You’re always the one who knows where everything is and what everybody’s up to.

After talking to you, people come away wanting to accomplish great things.

So you’ve decided to pursue a career in management. You know the project management field is experiencing above-average growth. You set your sights there.

There’s only one problem: it’s not clear what a project manager actually does.

In this article, we’ll tell you exactly what a project manager does and help you decide whether you want to pursue project management as a career.

What is a project manager?

In a general sense, project managers (PM) are responsible for planning, tracking, and executing the completion of a specific project or projects for a company while ensuring these projects are completed at a high level, on time, and within the designated budget.

PMs know how to take a project from start to finish. Whether it’s managing the budget, making sure project phases end on time, or managing the project team along the way—project managers do whatever it takes to hit their project goals.

You can find all kinds of project managers in really any kind of organization. They can vary by industry (like a digital project manager or an engineering project manager) by level of authority, by their methodology (Agile, Waterfall, etc.) and so many other ways.

Project managers are change agents: they make project goals their own and use their skills and expertise to inspire a sense of shared purpose within the project team.” – PMI

What does a project manager do?

A project manager takes charge of projects within a company, and makes sure they’re completed according to a predetermined set of standards.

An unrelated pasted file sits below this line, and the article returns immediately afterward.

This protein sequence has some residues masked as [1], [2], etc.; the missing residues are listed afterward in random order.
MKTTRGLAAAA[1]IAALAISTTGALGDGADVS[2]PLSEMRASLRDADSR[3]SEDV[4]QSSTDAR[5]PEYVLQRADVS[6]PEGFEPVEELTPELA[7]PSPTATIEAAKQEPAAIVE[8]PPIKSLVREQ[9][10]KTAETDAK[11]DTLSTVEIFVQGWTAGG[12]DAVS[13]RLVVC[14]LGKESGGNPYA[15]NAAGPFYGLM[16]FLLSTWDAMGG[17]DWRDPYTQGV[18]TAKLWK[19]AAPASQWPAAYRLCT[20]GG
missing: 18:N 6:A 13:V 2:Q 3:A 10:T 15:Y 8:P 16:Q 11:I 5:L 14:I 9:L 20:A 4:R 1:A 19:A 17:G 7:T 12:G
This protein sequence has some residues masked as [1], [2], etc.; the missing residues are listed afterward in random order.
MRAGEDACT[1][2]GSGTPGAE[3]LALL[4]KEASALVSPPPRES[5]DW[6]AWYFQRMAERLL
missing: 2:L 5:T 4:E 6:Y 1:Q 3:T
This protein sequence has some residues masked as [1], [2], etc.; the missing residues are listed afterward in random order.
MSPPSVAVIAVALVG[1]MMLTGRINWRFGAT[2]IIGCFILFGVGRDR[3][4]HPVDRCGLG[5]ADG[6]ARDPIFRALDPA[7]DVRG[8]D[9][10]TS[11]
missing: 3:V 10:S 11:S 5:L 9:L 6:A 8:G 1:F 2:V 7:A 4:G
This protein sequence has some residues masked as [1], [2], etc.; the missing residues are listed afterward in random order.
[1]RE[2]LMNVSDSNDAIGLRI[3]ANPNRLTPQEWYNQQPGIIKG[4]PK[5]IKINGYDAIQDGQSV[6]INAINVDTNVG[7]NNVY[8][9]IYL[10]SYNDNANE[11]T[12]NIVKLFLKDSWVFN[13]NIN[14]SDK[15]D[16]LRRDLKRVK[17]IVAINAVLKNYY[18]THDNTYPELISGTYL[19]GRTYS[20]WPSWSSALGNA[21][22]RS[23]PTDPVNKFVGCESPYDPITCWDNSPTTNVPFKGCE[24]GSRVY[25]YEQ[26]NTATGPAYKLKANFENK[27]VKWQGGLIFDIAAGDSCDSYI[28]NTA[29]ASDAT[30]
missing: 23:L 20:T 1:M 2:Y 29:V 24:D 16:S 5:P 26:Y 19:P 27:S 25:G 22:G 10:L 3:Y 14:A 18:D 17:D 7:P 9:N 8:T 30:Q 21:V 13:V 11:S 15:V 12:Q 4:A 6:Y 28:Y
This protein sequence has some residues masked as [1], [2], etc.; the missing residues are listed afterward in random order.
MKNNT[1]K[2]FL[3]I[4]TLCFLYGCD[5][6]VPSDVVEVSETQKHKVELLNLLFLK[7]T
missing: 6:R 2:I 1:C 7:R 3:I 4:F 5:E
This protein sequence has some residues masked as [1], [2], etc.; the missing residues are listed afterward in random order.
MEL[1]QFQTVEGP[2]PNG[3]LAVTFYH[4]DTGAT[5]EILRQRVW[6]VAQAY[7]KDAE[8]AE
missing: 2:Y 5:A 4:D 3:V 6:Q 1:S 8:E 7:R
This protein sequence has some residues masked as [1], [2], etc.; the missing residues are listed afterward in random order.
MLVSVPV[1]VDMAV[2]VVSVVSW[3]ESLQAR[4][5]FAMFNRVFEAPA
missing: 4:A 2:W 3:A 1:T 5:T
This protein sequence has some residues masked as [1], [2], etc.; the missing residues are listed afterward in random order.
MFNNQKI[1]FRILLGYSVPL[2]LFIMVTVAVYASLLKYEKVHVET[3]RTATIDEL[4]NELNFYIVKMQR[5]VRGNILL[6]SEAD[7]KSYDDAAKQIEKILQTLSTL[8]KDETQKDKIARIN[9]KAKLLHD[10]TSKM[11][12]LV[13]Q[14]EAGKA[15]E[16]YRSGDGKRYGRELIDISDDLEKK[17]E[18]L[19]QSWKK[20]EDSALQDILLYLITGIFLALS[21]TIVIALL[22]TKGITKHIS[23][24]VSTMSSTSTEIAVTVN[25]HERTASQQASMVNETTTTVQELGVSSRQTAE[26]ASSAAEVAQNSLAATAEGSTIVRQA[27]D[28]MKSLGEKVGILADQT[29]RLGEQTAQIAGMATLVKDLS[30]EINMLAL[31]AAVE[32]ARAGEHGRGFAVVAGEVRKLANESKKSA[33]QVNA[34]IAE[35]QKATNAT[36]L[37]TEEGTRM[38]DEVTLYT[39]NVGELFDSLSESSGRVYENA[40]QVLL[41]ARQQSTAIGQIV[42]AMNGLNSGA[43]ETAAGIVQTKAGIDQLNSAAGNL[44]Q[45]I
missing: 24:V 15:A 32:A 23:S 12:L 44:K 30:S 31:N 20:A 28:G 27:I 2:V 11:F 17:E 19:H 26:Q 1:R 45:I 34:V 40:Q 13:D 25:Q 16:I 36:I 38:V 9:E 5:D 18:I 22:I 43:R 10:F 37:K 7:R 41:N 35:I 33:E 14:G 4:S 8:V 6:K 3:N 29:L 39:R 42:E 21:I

As a project manager, you’re responsible for leading a project through all its phases, from initial design to completion and evaluation.

You’ll be concerned with the four stages of the project life cycle:

  1. Initiation, where you define the constraints on the project.
  2. Planning, where you lay out a specific schedule, and communicate it to every stakeholder.
  3. Execution, where your project team carries out your plan.
  4. Closure, where you monitor what your project needs in order to close out, then make it happen.

Sometimes, a capable employee will be elevated to a project manager role for a single project only.

Other companies employ full-time project managers, who usually own one project at a time.

If a company is running multiple projects at once, each will have to compete with all the others for resources. It’s helpful to have one person who represents the interests of the entire project.

As a project manager, you might even be responsible for building your own project team, either from within the company or by hiring new people.

One thing you might not be doing is working directly on project-related tasks.

Many businesses prefer to keep their project managers in leadership and planning roles. But others delegate that task to a project leader, who’s a bit more high-level than a project manager.

Also, a project manager isn’t quite the same thing as a product manager.

The job of a product manager is to steer a specific product. Projects don’t necessarily have to be products.

What qualifications do you need to be a project manager?

Let’s start out by listing a few things you don’t need.

You don’t need a degree in project management. It certainly doesn’t hurt, but it’s often sufficient to have a degree in the field where you’ll be managing projects.

You don’t need specific certification. There are plenty of courses out there that offer to certify you as a project manager, scrum master, or something else. As long as a course is legitimate, it’s a good way to prove your skills.

Your boss might also send you to get certified once you’ve already been hired. But it’s usually not required to get you in the door.

You do, however, need experience.

If you’ve proven you’re capable of managing a complex project, that experience can substitute for almost anything else.

Is being a project manager a stressful job?

It depends on the day-to-day job, and on what makes you stressed.

It can certainly be demanding. A project manager has a lot of responsibilities and a lot of people relying on them.